The building in the Brickfields, however, is not used as a Penitentiary, or Factory within the spirit and meaning of the Act, neither as a place of punishment, but merely as a Depot for the accommodation of Female Pass Holders awaiting service.
(Correspondence between Forster and Visiting Magistrates Messrs Carter and Watchorn, 1844, CO 280/183, PRO, London)
The Brickfields Hiring Depot was located where the North Hobart football oval now stands. Its building was completed by the Royal Engineers Department on 1 October 1842, but female convicts had been held there for assignment since February 1842.
Click on the links below for further information about Brickfields Hiring Depot.
- A list of female convicts housed at Brickfields Hiring Depot in 1843 was published in the census for that year.
- In 1844, two Visiting Magistrates reported on conditions at Brickfields Hiring Depot.
- In 1848, an article in the local newspaper indicated that hiring of female convicts from Brickfields Hiring Depot was not proceeding according to regulations.
- Eight female convicts escaped from Brickfields Hiring Depot in 1845.
- Brickfields Hiring Depot is mentioned in an article in The Sunday Times (London) about female convicts in Van Diemen's Land.
- Closure of Brickfields in 1852.
The Brickfields establishment was included in the census of 1843. The following details were recorded.
- person in charge - George Brooks
- proprietor - the Crown
- building built of brick, complete and inhabited
- no free persons residing at the establishment
- 179 persons dwelling at the establishment on the night of 31 December 1842 which comprised:
- 24 single females aged 14 to under 21 years
- 136 single females aged 21 to under 45 years
- 19 single females aged 45 to under 60 years
- 179 single females in Government employment
- 72 single females Church of England
- 16 single females Church of Scotland
- 3 single females Wesleyan Methodist
- 88 single females Roman Catholic
Visiting Magistrates Report
Two Visiting Magistrates, William Watchorn and William Carter, were appointed in 1844 to visit the houses of correction in Hobart on a regular basis and report on their findings. A lengthy report was submitted by them on 7 October 1844 (TAHO, GO33/52 pp.172–194). In their reports, the Brickfields Hiring Depot was referred to as the Branch Factory. Included here are some extracts from their report.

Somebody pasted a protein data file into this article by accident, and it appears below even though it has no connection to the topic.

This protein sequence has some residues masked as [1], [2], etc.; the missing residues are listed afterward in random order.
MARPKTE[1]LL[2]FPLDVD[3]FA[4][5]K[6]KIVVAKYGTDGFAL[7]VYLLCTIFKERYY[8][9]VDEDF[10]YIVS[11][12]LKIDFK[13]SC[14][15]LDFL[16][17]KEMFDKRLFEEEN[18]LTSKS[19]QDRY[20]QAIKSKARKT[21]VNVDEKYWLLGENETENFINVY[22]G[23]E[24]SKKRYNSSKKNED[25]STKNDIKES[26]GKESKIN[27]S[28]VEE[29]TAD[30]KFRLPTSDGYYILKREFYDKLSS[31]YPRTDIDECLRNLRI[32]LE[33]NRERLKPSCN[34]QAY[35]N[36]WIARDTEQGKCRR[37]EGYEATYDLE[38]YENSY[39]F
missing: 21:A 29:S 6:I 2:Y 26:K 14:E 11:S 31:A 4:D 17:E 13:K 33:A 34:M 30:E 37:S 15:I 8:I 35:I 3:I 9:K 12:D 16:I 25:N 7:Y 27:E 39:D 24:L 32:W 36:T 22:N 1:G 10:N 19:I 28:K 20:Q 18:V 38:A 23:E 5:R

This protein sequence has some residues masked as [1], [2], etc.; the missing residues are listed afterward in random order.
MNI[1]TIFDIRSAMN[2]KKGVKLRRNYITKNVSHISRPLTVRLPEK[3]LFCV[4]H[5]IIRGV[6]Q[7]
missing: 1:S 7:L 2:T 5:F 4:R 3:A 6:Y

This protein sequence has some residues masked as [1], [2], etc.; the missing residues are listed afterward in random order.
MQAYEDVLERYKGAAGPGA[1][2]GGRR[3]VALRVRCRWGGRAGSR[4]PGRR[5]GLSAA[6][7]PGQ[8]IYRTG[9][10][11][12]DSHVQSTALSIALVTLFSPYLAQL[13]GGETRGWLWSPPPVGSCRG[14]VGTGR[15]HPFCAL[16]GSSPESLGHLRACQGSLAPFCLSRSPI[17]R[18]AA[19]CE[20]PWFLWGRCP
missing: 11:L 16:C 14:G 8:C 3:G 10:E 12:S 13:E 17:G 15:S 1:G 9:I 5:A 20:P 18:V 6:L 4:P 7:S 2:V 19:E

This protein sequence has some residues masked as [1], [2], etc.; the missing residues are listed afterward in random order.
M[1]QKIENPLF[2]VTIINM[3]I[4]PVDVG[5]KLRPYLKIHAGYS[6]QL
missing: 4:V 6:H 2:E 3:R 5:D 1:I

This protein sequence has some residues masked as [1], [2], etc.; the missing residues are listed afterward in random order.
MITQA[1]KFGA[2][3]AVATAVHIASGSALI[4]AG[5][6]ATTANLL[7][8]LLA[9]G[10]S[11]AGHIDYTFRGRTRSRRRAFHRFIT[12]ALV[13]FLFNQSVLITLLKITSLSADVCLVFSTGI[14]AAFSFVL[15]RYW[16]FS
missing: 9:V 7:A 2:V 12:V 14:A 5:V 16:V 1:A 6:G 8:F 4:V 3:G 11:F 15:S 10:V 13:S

In the course of their duties they visited for the first time in the month of June or July the Branch Factory in the Brickfields, upon the state & condition of which, they, on that occasion, made no report, and against which visit the Comptroller General entered no protest or objection.
On the 3rd August they again visited the Brickfields Factory & were induced to go at an early hour, from information they had received of the general irregularity & bad conduct of that prison. It was about ½ past 9. The Prisoners were just commencing Breakfast. There was a total absence of all order & regularity, & the noise & confusion from Talk & Clatter were beyond description. On the appearance of the Superintendent who had been sent for, they requested to be shewn over the Buildings, this was done with evident reluctance. In the sleeping apartment the night clothes & bedding had not at that hour of the morning (past 9) been removed to the open air. The floors were covered with expectoration. Tobacco ashes showed certain tokens of persons having smoked there during the night or morning. On asking the Superintendent for an explanation of these things, he answered (to the effect) he could not help it, he could do nothing with them (... the female Prisoners). The Comptroller General knew of their smoking & sanctioned it, they were not there he (the Comptroller General) said for punishment & had a right to smoke if they pleased. Although they the Visiting Magistrates could not doubt what they heard from the Superintendent yet they could scarcely believe that the Comptroller General had given such permission, for they deemed if he had no regard to cleanliness of the place, he would have had some fear of the danger of such a practice in a Building composed entirely of Wood.